Everything happens somewhere. Very often the Heroes are on a journey, whether this is a crawl through a dungeon, a quest through the wilderness or a shopping trip around a city. The location story element can thus be a marker showing the Players their progression through the journey. As noted, the GM must ensure the passage of time described at the start of the encounter matches the new location.

 

When improvising an encounter location, the GM has four main options:

  1. Revisit a Previous Location
  2. Use a Prepared Location
  3. Improvise on the Spot
  4. Brainstorm with the Players

 

1. Revisit a Previous Location

This is the easiest option, as all the work has already been done. Television drama is full of characters returning to the same location time after time. Many sitcoms feature only a few locations, yet still tell enjoyable stories. This option is best suited to an urban environment, where the Heroes revisit their favourite taverns and shops many times. These recurring locations give the setting believability. They allow Players to become invested in the familiar environment, and the cast of recurring characters they meet in these places.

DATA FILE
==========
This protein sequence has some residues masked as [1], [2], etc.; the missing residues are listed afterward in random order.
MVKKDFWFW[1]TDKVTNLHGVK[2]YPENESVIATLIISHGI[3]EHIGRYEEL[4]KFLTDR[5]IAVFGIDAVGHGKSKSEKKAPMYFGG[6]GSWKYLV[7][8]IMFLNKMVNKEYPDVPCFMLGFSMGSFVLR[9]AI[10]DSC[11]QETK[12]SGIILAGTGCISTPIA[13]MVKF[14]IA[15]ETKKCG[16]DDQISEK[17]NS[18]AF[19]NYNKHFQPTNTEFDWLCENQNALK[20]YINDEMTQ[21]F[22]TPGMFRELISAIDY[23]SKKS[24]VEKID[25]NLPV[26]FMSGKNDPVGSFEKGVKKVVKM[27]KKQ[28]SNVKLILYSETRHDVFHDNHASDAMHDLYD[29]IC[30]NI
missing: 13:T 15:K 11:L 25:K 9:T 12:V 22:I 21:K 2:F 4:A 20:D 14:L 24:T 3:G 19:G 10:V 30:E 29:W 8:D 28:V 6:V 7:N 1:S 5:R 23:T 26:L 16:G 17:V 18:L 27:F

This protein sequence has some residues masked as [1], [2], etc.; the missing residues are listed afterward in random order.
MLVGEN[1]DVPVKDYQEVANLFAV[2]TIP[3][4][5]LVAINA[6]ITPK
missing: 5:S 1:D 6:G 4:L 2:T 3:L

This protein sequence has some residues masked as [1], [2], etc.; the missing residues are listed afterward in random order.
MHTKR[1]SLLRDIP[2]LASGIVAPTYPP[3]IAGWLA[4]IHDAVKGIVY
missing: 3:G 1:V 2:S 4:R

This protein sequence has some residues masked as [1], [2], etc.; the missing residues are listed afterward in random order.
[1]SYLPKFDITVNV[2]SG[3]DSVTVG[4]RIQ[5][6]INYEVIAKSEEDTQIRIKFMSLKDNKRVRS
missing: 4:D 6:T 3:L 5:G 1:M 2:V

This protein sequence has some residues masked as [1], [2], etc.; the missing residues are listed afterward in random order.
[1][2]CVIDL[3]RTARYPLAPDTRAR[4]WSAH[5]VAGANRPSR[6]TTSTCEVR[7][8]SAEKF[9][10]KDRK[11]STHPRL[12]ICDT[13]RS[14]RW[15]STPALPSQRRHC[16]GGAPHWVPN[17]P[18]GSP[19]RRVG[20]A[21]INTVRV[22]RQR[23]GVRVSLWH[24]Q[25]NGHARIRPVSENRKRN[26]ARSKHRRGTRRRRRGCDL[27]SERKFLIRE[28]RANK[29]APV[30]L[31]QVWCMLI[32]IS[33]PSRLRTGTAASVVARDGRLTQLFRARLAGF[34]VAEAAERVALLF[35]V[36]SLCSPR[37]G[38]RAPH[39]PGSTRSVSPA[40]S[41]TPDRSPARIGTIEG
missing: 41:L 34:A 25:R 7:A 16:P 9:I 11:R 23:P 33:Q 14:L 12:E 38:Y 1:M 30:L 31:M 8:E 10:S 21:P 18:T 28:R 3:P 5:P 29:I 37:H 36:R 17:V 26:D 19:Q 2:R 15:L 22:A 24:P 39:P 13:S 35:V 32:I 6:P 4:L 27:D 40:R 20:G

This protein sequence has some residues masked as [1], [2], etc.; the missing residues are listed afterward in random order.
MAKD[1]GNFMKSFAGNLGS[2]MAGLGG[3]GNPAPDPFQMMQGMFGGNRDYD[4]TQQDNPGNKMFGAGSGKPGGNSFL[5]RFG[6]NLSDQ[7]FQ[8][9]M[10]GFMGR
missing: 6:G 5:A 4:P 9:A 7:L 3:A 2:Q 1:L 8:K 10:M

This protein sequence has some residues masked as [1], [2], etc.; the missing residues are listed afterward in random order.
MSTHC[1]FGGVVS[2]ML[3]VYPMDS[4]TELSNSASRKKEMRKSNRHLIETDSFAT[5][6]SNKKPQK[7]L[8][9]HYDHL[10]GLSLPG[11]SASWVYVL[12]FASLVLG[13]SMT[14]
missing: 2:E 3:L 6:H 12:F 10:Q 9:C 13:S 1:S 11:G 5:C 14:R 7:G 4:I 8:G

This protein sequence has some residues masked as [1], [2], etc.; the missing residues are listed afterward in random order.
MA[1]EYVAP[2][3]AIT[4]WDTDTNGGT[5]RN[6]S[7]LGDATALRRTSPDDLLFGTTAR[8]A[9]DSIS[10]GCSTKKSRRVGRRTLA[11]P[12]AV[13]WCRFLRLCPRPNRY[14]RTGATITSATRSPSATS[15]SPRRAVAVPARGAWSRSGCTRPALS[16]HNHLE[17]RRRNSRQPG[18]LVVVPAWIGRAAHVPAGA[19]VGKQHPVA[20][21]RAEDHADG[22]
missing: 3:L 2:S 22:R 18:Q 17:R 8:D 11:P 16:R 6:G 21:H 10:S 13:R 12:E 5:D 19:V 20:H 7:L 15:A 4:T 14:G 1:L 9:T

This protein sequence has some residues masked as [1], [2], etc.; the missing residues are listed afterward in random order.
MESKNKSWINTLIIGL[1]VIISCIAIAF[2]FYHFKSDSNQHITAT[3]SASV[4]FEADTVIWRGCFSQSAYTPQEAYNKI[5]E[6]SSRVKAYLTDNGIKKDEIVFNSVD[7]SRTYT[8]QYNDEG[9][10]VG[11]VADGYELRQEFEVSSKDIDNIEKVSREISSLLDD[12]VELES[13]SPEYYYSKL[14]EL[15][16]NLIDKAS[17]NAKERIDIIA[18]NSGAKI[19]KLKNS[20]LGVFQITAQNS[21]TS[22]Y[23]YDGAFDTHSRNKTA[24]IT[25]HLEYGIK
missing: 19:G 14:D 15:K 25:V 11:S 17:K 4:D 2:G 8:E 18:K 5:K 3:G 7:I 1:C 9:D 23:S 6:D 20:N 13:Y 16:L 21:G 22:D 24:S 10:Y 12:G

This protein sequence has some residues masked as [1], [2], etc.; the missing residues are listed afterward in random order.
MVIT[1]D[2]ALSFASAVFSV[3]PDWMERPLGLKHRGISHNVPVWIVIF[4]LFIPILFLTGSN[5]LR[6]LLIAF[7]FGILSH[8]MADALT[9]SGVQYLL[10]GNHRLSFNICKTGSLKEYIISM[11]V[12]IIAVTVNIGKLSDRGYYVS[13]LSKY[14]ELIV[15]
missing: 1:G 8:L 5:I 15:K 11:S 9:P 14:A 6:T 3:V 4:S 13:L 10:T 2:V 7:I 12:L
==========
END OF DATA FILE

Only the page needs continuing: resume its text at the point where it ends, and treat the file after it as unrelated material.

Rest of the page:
2. Use a Prepared Location

Another simple option is to use a prepared location. If you are running a dungeon adventure, or a published scenario, then the important locations are already written. This method increases the prep burden on the GM, even if all you need to do is read the scenario and understand the intended flow of the story. Presenting a new location to the Players for every encounter requires more narrative input from the GM, unlike the previous option of revisiting a location the Players already know.